|San Diego Surf Dawgs pitching coach Tim Blackwell watches Joe Safkin throwing batting practice. Laura Embry/Union-Tribune
When last in the same uniform, Blackwell and Ontiveros played together on the Chicago Cubs from 1978-80. Now they are reunited in a city where they make their homes, on a team in the Single-A Golden Baseball League.
The Surf Dawgs, who open their second season on Thursday at Yuma, may rank second to none in the minor leagues for the name recognition of their coaching staff. The newcomers join manager Terry Kennedy, the former Padres All-Star who guided the club to the inaugural title of the independent league last year.
Also, Blackwell and Ontiveros each own a place in baseball lore.
For Blackwell, it's a local link that figures to be unmatched. He was among five catchers in just more than a decade from Crawford High to reach the major leagues.
The list begins with Dave Duncan and continues with Ed Herrmann, Bob Boone, Blackwell and Dave Engle.
I wish I knew the formula for that, said Blackwell, who played 11 seasons in the big leagues with the Red Sox, Phillies, Expos and Cubs. It was pretty strange to happen in that time frame.
Today, Asian players are coming to the U.S. to compete in the big leagues, but when Ontiveros played, the U.S. was known more for exporting players to Japan for relative riches, in some cases.
So who was the first American to sign a million-dollar contract in Japan? Ontiveros, who joined the Seibu Lions and spent six seasons abroad, ending his career.
All in all, I had a good time, said Ontiveros, a third baseman with the Giants and Cubs who batted .274 over eight major league seasons before leaving for Japan at age 28. I met a lot of good people. The baseball was pretty good. There were really no negatives other than I was too young to give up what I had here.
The two new coaches fill the vacancies created when predecessors Larry Owens and Dan Cholowsky left in the offseason to work as area scouts for major league organizations.
I'm extremely lucky to have both (new coaches), Kennedy said. When I heard that they were interested, I was ecstatic. We're the same generation. We played against each other. I trust them because I know what kind of people they are.
While Blackwell was born in San Diego, Ontiveros adopted the city as his own in 1978, having become acquainted with it during his visits here with clubs opposing the Padres. He later became a familiar face at Patrick Henry High, helping coach baseball and softball when his three children attended the school.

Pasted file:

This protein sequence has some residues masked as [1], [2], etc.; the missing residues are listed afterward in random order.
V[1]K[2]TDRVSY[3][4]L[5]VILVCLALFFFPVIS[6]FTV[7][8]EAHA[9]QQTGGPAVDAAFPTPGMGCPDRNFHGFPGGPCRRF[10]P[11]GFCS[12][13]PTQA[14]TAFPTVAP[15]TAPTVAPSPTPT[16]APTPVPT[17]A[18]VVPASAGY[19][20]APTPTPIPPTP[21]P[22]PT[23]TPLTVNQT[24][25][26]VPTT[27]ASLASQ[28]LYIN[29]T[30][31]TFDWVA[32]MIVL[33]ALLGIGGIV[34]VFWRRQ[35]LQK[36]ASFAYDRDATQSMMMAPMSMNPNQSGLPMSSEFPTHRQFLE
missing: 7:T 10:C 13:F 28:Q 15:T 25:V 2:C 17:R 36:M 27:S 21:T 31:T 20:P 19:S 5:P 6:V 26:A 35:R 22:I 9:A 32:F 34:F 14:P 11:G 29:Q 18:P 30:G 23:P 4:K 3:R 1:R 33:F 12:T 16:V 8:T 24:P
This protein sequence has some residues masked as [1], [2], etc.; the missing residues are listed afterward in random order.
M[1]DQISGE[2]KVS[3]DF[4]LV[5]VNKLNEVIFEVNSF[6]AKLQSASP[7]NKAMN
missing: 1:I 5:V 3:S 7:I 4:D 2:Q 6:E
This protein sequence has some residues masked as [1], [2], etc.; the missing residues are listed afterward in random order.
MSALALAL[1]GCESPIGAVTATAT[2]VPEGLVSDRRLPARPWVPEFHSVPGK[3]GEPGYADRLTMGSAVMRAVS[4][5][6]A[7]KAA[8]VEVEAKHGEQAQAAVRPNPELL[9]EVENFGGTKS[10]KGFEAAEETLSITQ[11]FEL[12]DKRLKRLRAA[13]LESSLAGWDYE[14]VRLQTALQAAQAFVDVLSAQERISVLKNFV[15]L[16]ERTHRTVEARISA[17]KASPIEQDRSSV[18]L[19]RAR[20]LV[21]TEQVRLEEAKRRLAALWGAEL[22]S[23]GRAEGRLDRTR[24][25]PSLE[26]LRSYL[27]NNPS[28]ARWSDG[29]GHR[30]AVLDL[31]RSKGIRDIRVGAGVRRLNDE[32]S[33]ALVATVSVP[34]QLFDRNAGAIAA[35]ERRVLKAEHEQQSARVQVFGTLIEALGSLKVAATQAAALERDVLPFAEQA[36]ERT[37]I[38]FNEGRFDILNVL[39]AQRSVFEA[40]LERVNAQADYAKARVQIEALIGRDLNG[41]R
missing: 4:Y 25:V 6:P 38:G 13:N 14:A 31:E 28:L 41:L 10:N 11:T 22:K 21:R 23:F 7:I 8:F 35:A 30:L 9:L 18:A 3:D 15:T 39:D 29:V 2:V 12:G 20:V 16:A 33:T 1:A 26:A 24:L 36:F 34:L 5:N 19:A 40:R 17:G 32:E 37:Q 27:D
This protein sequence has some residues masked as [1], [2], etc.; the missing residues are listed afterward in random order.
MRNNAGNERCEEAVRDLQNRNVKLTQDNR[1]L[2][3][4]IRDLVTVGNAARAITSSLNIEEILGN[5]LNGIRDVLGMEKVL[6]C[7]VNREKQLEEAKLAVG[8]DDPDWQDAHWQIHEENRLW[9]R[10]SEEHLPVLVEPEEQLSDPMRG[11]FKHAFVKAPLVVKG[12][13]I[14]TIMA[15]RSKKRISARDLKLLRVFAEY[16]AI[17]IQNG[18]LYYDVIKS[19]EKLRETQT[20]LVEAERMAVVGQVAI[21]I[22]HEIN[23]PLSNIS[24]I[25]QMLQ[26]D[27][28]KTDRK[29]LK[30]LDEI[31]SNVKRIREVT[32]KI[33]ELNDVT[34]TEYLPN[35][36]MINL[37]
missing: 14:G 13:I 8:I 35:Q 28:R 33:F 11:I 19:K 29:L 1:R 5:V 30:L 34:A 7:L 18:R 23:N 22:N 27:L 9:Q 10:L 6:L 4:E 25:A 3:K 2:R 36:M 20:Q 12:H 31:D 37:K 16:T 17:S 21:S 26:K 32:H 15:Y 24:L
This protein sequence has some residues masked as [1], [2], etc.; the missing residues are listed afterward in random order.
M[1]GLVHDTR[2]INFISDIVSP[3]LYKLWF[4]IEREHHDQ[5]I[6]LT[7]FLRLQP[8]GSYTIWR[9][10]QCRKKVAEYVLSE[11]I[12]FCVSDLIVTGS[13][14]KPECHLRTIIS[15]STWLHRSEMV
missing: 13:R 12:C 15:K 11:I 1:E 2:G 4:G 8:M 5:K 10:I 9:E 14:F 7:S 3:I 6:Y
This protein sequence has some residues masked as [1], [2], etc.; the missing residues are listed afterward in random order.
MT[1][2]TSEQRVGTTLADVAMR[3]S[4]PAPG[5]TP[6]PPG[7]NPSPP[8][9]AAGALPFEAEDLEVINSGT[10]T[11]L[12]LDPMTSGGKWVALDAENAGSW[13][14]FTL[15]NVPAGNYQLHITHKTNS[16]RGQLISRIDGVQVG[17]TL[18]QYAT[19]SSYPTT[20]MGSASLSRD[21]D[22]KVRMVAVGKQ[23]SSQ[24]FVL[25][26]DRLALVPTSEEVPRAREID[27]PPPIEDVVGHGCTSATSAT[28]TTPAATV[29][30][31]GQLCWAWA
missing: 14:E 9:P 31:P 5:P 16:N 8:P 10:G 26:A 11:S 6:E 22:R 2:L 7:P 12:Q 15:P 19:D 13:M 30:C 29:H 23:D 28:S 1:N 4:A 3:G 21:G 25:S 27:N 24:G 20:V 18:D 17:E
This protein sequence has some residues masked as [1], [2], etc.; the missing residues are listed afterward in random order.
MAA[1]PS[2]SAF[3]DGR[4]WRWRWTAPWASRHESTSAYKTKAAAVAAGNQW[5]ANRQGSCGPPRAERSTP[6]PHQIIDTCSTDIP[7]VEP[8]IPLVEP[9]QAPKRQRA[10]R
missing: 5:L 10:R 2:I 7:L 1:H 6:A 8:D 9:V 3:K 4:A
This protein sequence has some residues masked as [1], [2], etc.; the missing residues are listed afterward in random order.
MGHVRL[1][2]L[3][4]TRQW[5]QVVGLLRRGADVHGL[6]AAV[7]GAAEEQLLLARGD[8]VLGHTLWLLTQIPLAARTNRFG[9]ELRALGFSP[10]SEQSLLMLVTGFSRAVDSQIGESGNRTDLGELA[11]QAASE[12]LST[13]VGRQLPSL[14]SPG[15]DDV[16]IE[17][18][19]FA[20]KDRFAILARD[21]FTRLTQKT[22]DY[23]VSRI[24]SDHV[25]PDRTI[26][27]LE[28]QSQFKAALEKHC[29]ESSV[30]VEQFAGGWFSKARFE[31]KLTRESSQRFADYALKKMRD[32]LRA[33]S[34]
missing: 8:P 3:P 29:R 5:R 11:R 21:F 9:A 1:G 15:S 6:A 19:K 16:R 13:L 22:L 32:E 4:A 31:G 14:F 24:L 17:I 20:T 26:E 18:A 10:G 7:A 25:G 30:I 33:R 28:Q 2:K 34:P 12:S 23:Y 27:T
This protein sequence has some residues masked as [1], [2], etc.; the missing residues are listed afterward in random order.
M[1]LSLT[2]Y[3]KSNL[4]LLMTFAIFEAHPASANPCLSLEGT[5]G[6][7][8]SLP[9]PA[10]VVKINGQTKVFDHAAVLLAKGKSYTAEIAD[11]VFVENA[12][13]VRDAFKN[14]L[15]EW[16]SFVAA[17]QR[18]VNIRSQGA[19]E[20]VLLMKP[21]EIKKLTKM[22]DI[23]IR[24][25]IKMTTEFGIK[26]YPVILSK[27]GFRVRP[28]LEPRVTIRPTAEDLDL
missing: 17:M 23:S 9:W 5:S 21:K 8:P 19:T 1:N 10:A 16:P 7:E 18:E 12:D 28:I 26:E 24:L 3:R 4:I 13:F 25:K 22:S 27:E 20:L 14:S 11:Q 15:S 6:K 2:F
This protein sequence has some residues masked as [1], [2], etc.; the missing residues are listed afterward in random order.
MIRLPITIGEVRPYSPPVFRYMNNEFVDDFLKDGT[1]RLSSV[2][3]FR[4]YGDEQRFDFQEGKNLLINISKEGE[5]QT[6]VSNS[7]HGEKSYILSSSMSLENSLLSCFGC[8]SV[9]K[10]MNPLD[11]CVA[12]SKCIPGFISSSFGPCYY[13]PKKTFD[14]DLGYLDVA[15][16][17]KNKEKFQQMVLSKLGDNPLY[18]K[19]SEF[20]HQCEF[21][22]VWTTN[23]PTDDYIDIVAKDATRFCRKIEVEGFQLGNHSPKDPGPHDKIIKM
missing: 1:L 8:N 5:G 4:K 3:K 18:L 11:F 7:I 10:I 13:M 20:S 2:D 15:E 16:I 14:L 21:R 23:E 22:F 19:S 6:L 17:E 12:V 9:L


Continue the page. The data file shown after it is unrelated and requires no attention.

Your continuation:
A year ago, when he was out of coaching, Ontiveros learned of the GBL through his daughter, who took a front-office job with the Long Beach Armada following graduation from Long Beach State. So he began attending league games.
I enjoyed it so much that I got that itch again to be around it, said Ontiveros, 54, a native of Bakersfield. I'm sure it's going to be a fun summer. It's the type of place that I can help out. These kids want to learn. They're open for anything, trying to get another good look (from affiliated teams).
Ontiveros took a leave of absence from his job as operations manager for a local delivery service to join the Surf Dawgs.
I'll just talk with our players and look at their swings for a while, he said. I'll see if there's anything that I can help them with, and on game days, I can give my experience of how to approach situations.
When Kennedy first learned of Blackwell and Ontiveros' interest in coaching, he pictured each as a hitting instructor, but Blackwell quickly volunteered to be the pitching coach.
In the independent Northern League, Blackwell once served as both manager and pitching coach with St. Paul (Minn.) In all, he has managed 13 seasons in the minor leagues interspersed between coaching assignments.
It's hard to figure up how many times I've managed and coached, said Blackwell, 54. I've coached up to Triple-A level and the big league camp. I've never managed above Double-A. Or I should say at this point.
Blackwell last worked in pro ball as manager for High Desert, the Brewers' affiliate in the Class A California League in 2003. Then, not by choice, he was away from the pro game for two seasons.
It was odd, said Blackwell, who otherwise taught baseball lessons locally. I called a number of clubs and absolutely got no response two winters ago. It was like my phone lines were cut.
As circumstances would have it, Blackwell had a busy period of his personal life during that span. Three of his children graduated from college, and two were married. Also, both of his in-laws died after lengthy illnesses.
Blackwell received an offer to work for an affiliated club ahead of this season, but opted to stay close to home with the Surf Dawgs.
I wasn't sure if I wanted to play house on the other side of the country for six-seven months again, Blackwell said. After being off for two summers, this will be a telling thing whether I want to pursue that avenue.
Right now, for Blackwell and Ontiveros, this is just the place to be